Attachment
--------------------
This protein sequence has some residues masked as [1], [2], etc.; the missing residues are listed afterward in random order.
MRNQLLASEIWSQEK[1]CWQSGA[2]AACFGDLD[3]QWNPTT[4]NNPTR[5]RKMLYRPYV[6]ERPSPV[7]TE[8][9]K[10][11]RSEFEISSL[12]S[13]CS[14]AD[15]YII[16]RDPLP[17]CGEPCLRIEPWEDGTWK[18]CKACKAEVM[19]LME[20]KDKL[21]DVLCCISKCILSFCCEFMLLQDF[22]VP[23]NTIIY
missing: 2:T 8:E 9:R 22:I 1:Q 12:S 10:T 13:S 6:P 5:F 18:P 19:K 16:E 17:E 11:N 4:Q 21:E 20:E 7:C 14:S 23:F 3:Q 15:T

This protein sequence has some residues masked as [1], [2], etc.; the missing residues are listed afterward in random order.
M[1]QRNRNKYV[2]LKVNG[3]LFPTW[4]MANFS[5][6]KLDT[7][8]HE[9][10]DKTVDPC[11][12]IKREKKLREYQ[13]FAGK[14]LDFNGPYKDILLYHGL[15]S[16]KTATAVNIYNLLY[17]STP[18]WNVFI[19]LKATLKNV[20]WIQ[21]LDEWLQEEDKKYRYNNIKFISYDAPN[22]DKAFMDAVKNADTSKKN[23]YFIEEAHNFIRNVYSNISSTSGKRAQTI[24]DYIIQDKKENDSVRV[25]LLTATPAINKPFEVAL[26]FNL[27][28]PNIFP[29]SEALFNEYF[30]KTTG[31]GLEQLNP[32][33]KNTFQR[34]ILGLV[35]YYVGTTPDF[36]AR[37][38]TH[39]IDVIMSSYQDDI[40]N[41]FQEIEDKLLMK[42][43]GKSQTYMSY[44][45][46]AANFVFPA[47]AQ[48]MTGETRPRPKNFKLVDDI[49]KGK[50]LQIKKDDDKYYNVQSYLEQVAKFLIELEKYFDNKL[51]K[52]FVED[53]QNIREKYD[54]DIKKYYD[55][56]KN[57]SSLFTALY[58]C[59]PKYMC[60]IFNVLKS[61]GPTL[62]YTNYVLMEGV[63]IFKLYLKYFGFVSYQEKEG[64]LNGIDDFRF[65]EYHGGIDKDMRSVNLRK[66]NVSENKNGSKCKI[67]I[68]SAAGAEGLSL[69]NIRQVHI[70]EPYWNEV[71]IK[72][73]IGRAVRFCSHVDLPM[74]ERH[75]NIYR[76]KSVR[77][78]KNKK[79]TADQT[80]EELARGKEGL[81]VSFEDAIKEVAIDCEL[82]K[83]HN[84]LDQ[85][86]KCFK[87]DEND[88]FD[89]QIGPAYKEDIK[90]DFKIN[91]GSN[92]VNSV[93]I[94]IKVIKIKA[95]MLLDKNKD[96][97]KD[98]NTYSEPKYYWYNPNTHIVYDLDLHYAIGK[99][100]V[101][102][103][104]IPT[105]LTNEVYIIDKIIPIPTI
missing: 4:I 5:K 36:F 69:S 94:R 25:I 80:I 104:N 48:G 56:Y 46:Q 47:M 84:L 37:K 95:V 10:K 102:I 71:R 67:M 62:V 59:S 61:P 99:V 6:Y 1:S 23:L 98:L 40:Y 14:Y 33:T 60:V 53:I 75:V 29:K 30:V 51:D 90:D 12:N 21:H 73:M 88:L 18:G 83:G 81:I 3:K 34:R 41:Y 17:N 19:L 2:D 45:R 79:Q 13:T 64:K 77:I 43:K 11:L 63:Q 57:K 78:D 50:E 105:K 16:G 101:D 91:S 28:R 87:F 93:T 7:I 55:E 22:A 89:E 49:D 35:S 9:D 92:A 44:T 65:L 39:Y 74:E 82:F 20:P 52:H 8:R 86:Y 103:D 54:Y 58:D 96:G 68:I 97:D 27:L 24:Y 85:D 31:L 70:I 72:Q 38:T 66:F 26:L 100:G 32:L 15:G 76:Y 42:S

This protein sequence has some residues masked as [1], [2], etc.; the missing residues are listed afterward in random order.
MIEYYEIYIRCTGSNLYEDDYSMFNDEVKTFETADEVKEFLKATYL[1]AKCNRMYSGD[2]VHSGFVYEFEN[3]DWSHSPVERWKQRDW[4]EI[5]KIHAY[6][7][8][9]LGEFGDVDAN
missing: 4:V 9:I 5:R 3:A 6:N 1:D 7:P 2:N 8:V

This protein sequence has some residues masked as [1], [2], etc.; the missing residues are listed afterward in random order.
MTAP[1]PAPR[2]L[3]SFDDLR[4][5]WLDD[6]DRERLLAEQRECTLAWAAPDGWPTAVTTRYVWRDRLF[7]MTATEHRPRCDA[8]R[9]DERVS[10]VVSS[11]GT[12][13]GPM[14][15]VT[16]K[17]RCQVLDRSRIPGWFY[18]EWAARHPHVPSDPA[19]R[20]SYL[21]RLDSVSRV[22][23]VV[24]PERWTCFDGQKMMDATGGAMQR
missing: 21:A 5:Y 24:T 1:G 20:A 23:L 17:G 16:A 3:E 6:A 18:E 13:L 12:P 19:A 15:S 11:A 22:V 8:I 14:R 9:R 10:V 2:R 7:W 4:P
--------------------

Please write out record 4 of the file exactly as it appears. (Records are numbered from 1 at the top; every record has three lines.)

This protein sequence has some residues masked as [1], [2], etc.; the missing residues are listed afterward in random order.
MTAP[1]PAPR[2]L[3]SFDDLR[4][5]WLDD[6]DRERLLAEQRECTLAWAAPDGWPTAVTTRYVWRDRLF[7]MTATEHRPRCDA[8]R[9]DERVS[10]VVSS[11]GT[12][13]GPM[14][15]VT[16]K[17]RCQVLDRSRIPGWFY[18]EWAARHPHVPSDPA[19]R[20]SYL[21]RLDSVSRV[22][23]VV[24]PERWTCFDGQKMMDATGGAMQR
missing: 21:A 5:Y 24:T 1:G 20:A 23:L 17:G 16:A 3:E 6:A 18:E 13:L 12:P 19:A 15:S 11:A 22:V 8:I 14:R 9:R 10:V 2:R 7:W 4:P